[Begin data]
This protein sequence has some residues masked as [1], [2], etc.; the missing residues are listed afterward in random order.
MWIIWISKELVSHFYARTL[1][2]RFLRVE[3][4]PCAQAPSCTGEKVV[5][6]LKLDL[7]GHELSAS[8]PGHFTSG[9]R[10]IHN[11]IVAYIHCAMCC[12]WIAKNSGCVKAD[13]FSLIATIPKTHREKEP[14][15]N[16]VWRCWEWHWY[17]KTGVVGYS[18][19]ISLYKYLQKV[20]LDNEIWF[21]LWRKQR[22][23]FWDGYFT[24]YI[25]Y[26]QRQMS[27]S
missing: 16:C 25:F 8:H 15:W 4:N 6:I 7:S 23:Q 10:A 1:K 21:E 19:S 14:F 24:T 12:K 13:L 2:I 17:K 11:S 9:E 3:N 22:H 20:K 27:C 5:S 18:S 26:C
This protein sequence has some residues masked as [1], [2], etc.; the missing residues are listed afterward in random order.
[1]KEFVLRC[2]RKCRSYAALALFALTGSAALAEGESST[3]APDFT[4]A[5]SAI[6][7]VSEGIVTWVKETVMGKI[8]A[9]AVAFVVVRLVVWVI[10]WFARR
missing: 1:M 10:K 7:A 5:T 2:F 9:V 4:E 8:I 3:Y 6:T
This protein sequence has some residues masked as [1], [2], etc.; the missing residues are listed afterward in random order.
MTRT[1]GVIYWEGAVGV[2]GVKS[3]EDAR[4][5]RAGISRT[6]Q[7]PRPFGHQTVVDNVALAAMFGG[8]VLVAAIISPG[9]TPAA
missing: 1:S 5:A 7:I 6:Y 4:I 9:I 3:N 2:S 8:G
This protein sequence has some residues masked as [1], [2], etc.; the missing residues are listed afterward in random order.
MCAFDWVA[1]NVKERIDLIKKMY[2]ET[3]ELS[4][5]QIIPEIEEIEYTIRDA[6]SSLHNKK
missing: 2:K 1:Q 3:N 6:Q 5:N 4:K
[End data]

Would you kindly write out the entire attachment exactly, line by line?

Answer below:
This protein sequence has some residues masked as [1], [2], etc.; the missing residues are listed afterward in random order.
MWIIWISKELVSHFYARTL[1][2]RFLRVE[3][4]PCAQAPSCTGEKVV[5][6]LKLDL[7]GHELSAS[8]PGHFTSG[9]R[10]IHN[11]IVAYIHCAMCC[12]WIAKNSGCVKAD[13]FSLIATIPKTHREKEP[14][15]N[16]VWRCWEWHWY[17]KTGVVGYS[18][19]ISLYKYLQKV[20]LDNEIWF[21]LWRKQR[22][23]FWDGYFT[24]YI[25]Y[26]QRQMS[27]S
missing: 16:C 25:F 8:H 15:W 4:N 6:I 7:S 23:Q 10:A 1:K 21:E 19:S 14:F 24:T 12:K 13:L 2:I 17:K 11:S 9:E 3:N 22:H 20:K 27:C 5:S 18:S 26:C
This protein sequence has some residues masked as [1], [2], etc.; the missing residues are listed afterward in random order.
[1]KEFVLRC[2]RKCRSYAALALFALTGSAALAEGESST[3]APDFT[4]A[5]SAI[6][7]VSEGIVTWVKETVMGKI[8]A[9]AVAFVVVRLVVWVI[10]WFARR
missing: 1:M 10:K 7:A 5:T 2:F 9:V 4:E 8:I 3:Y 6:T
This protein sequence has some residues masked as [1], [2], etc.; the missing residues are listed afterward in random order.
MTRT[1]GVIYWEGAVGV[2]GVKS[3]EDAR[4][5]RAGISRT[6]Q[7]PRPFGHQTVVDNVALAAMFGG[8]VLVAAIISPG[9]TPAA
missing: 1:S 5:A 7:I 6:Y 4:I 9:I 3:N 2:S 8:G
This protein sequence has some residues masked as [1], [2], etc.; the missing residues are listed afterward in random order.
MCAFDWVA[1]NVKERIDLIKKMY[2]ET[3]ELS[4][5]QIIPEIEEIEYTIRDA[6]SSLHNKK
missing: 2:K 1:Q 3:N 6:Q 5:N 4:K